Hotel and Casino Markets Bring Big Opportunities for 3D Laser Surveys

It looks like 2013 will be a banner year for the hospitality industry.

In 2012, U.S. hoteliers collectively sold more than 1.1 billion rooms. Las Vegas welcomed a record 40 million visitors last year and nationwide commercial gambling revenues surpassed the $35.6 billion mark in 2011, up from $34.6 billion in 2010.

A recent study released by the American Gaming Association (AGA) reports that the commercial casino industry supported approximately $125 billion in spending and nearly 820,000 jobs in the U.S. economy in 2010, based on direct, indirect and induced impacts.

Though development, funding, business travel, convention participation and disposable income were almost non-existent over the last five years, the hospitality industry is making a comeback.

So, what does all of this mean to the construction industry? How can the AEC community, which has struggled for years, take advantage of this opportunity?

It already is. The number of projects in the pipeline has already greatly increased during the first two months of 2013 over the first two months of 2012. The AIA reports that the Architecture Billings Index (ABI) is reflecting its strongest growth since November 2007.

Not only is the number of new ground-up projects increasing, but renovations and expansions are also happening at a record pace.

Hotels and resorts are expanding, updating rooms, adding new restaurants, providing more services and implementing property improvement plans (PIP) that have been on hold.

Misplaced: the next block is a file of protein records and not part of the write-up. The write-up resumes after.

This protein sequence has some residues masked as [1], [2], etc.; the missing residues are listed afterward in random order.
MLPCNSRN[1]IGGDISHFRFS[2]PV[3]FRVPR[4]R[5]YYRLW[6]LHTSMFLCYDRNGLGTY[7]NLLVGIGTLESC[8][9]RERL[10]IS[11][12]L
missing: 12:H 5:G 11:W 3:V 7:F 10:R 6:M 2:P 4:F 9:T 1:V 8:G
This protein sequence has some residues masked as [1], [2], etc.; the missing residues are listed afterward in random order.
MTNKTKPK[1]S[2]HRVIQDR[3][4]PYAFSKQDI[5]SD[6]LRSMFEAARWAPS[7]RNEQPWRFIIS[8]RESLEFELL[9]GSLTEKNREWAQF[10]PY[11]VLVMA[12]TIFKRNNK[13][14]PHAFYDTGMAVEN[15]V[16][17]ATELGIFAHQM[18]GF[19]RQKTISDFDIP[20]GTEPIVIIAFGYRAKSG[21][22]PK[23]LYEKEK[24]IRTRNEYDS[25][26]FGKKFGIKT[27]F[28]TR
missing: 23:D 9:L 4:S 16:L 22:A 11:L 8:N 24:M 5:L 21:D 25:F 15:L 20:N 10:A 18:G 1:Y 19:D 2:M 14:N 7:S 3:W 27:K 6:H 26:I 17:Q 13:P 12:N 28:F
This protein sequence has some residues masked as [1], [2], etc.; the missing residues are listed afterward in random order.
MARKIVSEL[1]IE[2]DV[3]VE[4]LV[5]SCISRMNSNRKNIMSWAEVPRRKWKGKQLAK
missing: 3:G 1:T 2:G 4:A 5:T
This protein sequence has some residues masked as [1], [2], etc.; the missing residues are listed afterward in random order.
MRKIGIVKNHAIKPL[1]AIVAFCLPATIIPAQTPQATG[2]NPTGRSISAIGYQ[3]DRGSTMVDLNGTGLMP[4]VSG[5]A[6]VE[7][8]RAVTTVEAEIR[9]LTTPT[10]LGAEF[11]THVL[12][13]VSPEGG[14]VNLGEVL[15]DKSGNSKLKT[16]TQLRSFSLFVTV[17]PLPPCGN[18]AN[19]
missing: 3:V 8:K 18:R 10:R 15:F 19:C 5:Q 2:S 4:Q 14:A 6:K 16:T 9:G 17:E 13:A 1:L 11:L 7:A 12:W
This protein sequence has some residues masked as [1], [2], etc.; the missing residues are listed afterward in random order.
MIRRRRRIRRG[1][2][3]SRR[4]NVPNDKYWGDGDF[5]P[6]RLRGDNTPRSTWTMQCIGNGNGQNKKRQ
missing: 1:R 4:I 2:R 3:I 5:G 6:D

As a result of all of this construction, we have seen a tremendous surge in the need for accurate as-built documentation from owners, designers, engineers and contractors.

They need to know what they have and they need to know fast – and 3D laser scanning and measuring services are in high demand.

In just the past few months, our firm has completed a wide variety of projects and requests including field measuring and verification of rooms, hallways and common areas; documentation of exterior elevations and connect points for building expansions, theatres, meeting spaces and parking decks; and complete renovations of old hotels or buildings being transformed into new facilities.

Here are just a few examples of some of our recent projects:

Hotel Renovation

We provided as-built documentation for common areas, hallways and over 100 interior rooms in a major hotel renovation project using laser scanning and laser measuring to produce AutoCAD documents and 3D models.

Rather than measuring each space then returning to the office to create documents, we utilized our laser data capture techniques to wirelessly import to a BIM workstation. This allowed us to measure and create 3D models and AutoCAD files on site and in real time.

We were able to generate floor plans, reflected ceiling plans and interior elevations in the field, which led to increased accuracy, reduced collection and drafting time, and eliminated the need for return visits.

The architect was able to begin work on floor plans immediately while we continued to measure additional floors.

Mechanical Room Boiler/Chiller Replacement

We generated a 3D laser scan of a 20,000 square foot mechanical room, providing a level of accuracy and detail that would have been unattainable with traditional measuring techniques due to the amount of heavy piping and ductwork required.